8 March 1862, Norfolk, Virginia.
“Sir, today is the Sabbath,” King said, “so I think we should celebrate by killing Yankees.”
“Going west didn’t calm you down in the slightest,” Captain Buchanan, former Superintendent of the U.S. Naval Academy, noted. He was scanning the Union fleet blockading Hampton Roads through a telescope. “Laundry day in the fleet. Their riggings are full of it. I suspect they don’t anticipate being attacked on a Sunday.”
Both men were standing on top the C.S.S. Virginia, once the U.S.S. Merrimack, which King had watched burn when the Confederacy seized Norfolk. The hull and the rusty steam engines were the only things the two had in common. From the waterline up, the ship had been completely rebuilt with a radical design. The hull had been sliced along the waterline and a deck planked on. Over that deck was built an armored casemate framed with two feet of oak and layered with four inches of iron armor. The sides were sloped to deflect cannon fire. In sum, she looked like a barn’s metal roof placed on top of a raft. She had fourteen gun ports, four on each side and three forward and aft. She was heavy, she was slow, but she was almost impregnable to cannon fire.
King and Buchanan were on the narrow, flat top of the ship, forward of the smoke-stack. The Virginia was lumbering down the mouth of the James River, toward the Yankee fleet. Their approach was noted as laundry started to get scooped out of the rigging and sails deployed. There were five Union man-of-war ahead: the Cumberland, the Congress, the St. Lawrence, the Roanoke and the Minnesota. The odds excited King as they extended the opportunity for a great victory, which the South desperately needed. Travelling east had been galling as the south reeled from the twin defeats of Forts Henry and Donelson and the mood of the people he met was glum.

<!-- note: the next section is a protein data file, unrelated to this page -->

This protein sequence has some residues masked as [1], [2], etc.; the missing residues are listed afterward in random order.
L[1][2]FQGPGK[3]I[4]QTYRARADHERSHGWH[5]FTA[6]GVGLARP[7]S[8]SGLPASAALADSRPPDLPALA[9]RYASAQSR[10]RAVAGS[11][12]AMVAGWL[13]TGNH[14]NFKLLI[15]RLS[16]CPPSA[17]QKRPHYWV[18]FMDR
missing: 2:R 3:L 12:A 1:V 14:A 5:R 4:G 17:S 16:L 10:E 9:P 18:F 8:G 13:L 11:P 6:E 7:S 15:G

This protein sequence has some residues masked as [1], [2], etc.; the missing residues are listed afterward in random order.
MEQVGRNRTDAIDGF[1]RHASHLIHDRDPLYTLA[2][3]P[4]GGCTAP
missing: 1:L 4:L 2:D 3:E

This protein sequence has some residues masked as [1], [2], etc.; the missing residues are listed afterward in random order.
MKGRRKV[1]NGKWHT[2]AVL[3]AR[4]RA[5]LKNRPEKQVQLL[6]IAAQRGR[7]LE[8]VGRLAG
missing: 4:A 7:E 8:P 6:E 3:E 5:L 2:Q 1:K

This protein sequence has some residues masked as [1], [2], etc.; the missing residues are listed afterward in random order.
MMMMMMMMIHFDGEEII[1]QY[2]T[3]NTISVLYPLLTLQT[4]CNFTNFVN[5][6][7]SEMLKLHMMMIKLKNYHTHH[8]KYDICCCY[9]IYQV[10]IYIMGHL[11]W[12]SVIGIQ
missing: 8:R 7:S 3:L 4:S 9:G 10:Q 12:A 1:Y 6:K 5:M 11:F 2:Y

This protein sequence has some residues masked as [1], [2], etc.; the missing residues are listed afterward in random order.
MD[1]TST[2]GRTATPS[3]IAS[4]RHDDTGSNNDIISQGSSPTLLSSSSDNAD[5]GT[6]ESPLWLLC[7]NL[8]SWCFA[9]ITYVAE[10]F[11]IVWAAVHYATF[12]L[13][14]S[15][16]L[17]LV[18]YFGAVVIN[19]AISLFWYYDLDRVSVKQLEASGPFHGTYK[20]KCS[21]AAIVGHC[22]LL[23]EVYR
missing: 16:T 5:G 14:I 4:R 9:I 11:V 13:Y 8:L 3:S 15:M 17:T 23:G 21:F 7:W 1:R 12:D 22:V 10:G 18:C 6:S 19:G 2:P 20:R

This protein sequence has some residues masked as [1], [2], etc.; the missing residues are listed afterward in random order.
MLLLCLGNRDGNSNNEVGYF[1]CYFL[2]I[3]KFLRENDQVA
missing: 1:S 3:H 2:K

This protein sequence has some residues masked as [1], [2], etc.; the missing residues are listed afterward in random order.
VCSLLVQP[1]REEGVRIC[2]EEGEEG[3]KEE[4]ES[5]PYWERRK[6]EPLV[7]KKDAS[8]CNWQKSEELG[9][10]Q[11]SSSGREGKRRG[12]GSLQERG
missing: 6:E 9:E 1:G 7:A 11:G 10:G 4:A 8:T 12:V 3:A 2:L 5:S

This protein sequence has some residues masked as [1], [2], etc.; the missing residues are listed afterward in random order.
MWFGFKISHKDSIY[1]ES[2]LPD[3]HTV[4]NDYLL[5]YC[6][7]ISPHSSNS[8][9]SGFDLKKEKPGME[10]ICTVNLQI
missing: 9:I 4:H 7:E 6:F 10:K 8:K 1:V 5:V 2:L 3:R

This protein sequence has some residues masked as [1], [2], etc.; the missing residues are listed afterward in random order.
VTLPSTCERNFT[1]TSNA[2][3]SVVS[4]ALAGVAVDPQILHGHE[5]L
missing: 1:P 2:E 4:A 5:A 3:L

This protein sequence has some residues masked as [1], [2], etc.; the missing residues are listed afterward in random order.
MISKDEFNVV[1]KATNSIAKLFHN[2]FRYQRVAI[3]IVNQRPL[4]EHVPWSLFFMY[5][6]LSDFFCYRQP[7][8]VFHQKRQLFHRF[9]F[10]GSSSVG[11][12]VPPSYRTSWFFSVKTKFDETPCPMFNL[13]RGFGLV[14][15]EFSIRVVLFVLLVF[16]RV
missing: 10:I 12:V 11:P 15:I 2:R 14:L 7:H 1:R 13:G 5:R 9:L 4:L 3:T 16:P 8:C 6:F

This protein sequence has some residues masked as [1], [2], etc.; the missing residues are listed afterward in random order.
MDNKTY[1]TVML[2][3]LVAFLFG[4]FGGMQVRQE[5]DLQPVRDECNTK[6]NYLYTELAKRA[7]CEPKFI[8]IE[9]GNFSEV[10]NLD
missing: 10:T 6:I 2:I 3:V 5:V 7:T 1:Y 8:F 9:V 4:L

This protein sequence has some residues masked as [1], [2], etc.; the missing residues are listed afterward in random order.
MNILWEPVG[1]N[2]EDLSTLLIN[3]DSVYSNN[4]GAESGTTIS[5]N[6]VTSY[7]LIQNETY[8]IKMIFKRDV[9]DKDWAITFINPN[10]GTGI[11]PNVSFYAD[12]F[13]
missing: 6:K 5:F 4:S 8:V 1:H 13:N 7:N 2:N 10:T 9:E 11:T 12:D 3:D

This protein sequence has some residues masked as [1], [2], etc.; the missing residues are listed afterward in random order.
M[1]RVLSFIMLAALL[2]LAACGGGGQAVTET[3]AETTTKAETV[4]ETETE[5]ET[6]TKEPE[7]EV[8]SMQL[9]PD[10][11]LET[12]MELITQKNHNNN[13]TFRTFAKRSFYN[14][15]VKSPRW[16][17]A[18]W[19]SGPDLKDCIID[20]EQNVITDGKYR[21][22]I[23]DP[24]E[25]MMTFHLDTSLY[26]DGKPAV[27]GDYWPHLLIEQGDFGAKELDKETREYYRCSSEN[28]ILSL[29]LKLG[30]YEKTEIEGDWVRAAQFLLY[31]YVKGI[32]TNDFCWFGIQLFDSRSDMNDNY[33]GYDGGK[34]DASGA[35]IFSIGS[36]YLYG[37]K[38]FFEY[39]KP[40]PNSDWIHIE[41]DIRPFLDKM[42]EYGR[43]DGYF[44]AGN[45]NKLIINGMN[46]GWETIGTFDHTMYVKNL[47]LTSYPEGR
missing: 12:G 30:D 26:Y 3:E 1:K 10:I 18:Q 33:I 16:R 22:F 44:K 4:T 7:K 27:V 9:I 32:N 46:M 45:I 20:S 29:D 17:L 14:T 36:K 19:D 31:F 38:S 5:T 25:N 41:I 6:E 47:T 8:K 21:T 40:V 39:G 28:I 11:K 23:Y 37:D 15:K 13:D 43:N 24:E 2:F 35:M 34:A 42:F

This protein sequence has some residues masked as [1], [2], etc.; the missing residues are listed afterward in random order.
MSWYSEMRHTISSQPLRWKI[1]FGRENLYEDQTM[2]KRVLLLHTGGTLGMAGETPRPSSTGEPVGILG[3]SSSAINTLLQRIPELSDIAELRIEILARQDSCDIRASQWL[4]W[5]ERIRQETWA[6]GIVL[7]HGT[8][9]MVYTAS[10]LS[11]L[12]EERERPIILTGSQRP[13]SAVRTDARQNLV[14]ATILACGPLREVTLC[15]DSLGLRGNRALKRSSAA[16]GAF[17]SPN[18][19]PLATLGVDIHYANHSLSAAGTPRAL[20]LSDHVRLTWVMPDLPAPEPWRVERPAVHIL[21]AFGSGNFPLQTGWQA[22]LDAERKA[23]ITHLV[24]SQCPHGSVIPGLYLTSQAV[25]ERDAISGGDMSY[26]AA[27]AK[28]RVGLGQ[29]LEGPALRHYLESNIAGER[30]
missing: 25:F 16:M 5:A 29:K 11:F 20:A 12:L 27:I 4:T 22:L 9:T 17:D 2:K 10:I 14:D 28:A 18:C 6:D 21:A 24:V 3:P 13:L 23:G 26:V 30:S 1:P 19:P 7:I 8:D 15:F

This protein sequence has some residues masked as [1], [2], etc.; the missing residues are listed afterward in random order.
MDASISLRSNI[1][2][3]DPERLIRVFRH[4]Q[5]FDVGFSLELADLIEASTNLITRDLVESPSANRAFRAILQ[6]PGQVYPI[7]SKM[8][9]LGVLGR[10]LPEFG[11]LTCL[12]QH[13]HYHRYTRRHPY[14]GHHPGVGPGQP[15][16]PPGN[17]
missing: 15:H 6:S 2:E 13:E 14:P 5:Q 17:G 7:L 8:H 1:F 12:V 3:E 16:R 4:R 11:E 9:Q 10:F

“’And I will execute great vengeance upon them with furious rebukes; and they shall know that I am the Lord, when I shall lay my vengeance upon them’,” King quoted.
Buchanan smiled. “Let us rebuke, Captain King. Order the gun crews to prepare to fire.”
Duty, Honor, Country is an epic novel spanning the years from 1840 to the battle of Shiloh in 1862. The first in a series of novels covering history. I stopped the first book on the first night of Shiloh because that evening the future of the Civil War, and warfare itself, changed dramatically. More men were killed at Shiloh in one day than in all United States war combined up to that point.
The book will be out a week from today in ebook, Tuesday, the 12th of April, the 150th Anniversary of the start of the Civil War.